The paradigm shift from the film to the film-within-the-film, i.e. the cut within the normal progression of the film, opens a great insight into the main characters. The viewer can see the king and queen entirely from Hamlet's perspective. Thus, the technique which is used for the clip can be said to be the aforementioned subjective camera, too. Yet, not only can the viewer of Almereyda's film have a look at Hamlet's reality, i.e. his reel world, but the play's characters that watch the clip do so as well. One can say now that the paradigm shift includes a shift from the subjective camera in the film-within-the-film to the subjective camera in the film. For Claudius and Gertrude, who obviously recognise themselves in the clip, watching the 'Mousetrap' is not only like seeing themselves through Hamlet's eyes, but also like looking into a mirror. Gertrude seems deeply disgusted by the images she sees, however, it is not clear whether she realises that it is a mirror image she sees instead of only Hamlet's imagination. Claudius, on the other hand, is aware of that fact, yet, at first does not fear his conscience, but only that everybody could find out about his deed and that he therewith could lose his power and would have to face being charged with murder. Not able to cope with that fear, he leaves the cinema.

The decision to use footage from other films must have arisen from the fact that, on the one hand, Almereyda or Hamlet respectively, could play with the aforementioned contradictions of the genres' associations, and on the other hand, the clip’s message is implicit, at least for the audience apart from Claudius and to some extent Gertrude. Almereyda's message, i.e. the criticism on the film industry, is also implicit. Moreover, Hamlet could not have used own footage, since he does not have it. The only thing he could have done instead of editing a video clip would have been to hire actors and film the scenes the way he imagined the murder, for instance, which would be more conform to the actual play. However, that would probably not have been as intelligible, as the combination of words and images is said to weaken both the words and the images. More importantly it is the video clip, which is the latest development in the visual arts, so why should Almereyda, who intended to create a truly postmodern adaptation of the play, abandon the clip?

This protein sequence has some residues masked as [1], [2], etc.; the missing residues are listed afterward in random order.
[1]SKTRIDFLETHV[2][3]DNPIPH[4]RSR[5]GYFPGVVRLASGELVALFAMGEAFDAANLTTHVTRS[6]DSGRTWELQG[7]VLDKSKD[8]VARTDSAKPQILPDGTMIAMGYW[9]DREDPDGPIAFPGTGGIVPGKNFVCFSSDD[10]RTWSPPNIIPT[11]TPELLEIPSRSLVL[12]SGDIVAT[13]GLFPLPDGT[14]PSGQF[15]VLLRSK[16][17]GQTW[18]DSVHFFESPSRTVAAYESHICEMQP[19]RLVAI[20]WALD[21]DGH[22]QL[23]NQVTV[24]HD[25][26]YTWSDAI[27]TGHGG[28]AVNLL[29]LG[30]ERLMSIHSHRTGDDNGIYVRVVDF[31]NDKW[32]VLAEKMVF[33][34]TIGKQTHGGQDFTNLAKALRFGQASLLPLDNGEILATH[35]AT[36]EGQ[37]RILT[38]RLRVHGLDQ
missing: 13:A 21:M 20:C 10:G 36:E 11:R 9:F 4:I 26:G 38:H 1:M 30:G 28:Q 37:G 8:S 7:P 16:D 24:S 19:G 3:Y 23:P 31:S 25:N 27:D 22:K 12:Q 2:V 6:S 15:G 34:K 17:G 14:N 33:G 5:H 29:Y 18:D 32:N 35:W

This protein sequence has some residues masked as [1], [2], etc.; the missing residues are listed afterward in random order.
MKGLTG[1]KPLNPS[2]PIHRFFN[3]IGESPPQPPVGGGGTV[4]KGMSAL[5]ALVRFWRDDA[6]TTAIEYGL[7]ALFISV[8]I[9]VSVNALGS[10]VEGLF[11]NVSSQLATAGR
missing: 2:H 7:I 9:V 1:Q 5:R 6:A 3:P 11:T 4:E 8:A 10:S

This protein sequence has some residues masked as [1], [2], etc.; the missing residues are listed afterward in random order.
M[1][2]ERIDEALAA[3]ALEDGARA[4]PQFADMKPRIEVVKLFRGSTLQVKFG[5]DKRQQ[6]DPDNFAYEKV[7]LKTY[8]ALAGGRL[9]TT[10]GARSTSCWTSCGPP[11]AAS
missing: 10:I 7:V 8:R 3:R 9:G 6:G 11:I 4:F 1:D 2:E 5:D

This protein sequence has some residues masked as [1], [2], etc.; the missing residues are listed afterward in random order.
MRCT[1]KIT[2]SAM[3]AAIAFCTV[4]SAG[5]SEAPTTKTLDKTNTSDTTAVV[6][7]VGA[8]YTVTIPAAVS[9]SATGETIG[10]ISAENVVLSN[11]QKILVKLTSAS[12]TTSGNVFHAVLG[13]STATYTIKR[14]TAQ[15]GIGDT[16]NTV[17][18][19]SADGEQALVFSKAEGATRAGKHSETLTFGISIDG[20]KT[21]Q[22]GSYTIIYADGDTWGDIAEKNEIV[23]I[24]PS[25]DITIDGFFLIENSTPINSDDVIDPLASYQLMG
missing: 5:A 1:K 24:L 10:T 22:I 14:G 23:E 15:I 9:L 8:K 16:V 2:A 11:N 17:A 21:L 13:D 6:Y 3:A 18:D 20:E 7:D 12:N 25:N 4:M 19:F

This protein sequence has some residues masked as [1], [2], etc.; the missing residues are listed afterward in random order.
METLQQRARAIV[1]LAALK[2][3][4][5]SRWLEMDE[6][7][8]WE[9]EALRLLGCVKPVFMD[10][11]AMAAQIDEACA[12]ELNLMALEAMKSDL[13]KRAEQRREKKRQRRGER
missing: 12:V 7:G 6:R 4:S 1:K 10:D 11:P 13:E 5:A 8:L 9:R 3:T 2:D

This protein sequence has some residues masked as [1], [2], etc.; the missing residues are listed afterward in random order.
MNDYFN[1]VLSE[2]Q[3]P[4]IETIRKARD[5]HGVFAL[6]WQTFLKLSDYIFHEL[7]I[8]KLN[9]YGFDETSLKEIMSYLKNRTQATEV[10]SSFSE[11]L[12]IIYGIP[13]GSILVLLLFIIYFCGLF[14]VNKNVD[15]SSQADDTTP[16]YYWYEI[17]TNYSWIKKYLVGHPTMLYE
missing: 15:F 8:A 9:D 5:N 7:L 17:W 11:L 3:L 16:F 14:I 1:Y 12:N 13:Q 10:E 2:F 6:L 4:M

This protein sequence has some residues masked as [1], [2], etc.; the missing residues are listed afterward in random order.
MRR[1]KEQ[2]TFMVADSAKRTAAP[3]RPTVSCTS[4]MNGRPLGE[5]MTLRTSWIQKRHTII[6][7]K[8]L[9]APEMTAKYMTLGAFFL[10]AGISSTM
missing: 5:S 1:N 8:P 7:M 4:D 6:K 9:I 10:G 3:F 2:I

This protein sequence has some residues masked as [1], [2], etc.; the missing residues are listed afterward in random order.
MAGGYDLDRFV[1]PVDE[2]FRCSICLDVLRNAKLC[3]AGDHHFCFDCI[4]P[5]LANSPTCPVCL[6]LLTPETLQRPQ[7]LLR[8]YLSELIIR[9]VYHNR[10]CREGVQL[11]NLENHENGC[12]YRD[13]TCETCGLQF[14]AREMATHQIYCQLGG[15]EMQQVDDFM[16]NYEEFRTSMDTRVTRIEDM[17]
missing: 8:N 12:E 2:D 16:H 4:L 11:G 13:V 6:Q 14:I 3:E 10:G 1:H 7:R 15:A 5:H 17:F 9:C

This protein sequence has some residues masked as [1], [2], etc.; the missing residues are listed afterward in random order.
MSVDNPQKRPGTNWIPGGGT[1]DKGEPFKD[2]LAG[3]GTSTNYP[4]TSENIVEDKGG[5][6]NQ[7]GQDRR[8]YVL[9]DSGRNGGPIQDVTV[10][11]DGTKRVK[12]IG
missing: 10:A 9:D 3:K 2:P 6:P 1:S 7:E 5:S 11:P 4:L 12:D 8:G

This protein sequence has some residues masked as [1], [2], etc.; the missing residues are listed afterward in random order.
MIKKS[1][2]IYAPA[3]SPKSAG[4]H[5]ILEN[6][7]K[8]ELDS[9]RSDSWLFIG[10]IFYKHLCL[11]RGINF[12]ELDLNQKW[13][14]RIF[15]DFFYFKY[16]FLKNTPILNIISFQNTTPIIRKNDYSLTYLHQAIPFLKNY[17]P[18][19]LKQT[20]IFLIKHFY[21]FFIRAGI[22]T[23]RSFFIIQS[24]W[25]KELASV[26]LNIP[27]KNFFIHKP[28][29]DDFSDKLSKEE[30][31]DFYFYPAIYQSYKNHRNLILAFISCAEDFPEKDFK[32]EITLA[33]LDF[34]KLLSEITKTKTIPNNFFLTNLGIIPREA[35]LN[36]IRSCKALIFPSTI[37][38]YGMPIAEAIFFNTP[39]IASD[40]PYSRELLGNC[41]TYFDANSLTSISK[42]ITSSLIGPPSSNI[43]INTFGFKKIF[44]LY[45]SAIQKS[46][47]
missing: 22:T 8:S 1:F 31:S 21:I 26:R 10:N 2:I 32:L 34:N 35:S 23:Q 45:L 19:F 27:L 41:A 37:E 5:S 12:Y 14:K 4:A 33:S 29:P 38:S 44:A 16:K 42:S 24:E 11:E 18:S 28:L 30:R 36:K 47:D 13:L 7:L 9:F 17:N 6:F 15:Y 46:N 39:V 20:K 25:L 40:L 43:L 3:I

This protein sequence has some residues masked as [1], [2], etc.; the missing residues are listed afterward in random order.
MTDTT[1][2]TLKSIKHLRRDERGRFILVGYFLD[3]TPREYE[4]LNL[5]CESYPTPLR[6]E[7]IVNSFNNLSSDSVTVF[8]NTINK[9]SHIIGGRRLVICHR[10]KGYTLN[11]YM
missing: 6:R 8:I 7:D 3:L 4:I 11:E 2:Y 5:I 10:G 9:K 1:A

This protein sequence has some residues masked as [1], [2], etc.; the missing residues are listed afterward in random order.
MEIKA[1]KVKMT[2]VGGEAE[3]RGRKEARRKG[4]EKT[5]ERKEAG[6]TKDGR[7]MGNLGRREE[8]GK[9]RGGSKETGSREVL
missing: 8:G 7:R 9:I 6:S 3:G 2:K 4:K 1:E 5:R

Furthermore, the use of the clip refers to the reception of film adaptations in general, as mentioned before, for they used to have the same reputation. In addition to that, the reference to the clip as 'MTV-style' might be a further explanation: MTV addresses the younger generation, Shakespeare, as a classical piece of literature, does rather not. Therefore, Almereyda could even prove the actuality of the play's themes to the MTV-generation in directly addressing them by the use of the clip. As other film adaptations, Almereyda's Hamlet has come under criticism. Mostly, the facts that the words are not being focused anymore and instead, images disturb the reception of the viewer and that the director imposes his version of the text upon his spectator are responsible for criticism. The problem is that the combination of words and images results in a stimulation satiation and, therefore, the viewer of the film is not able to absorb all the details and subtleties that are hidden in Shakespeare's works, for instance. Yet, with the use of the video clip which eventually enabled him to create a scene completely intelligible to his audience, due to its peculiarity to work without words, Almereyda proved the prejudices about film adaptations to be wrong and unnecessary.

5. Conclusion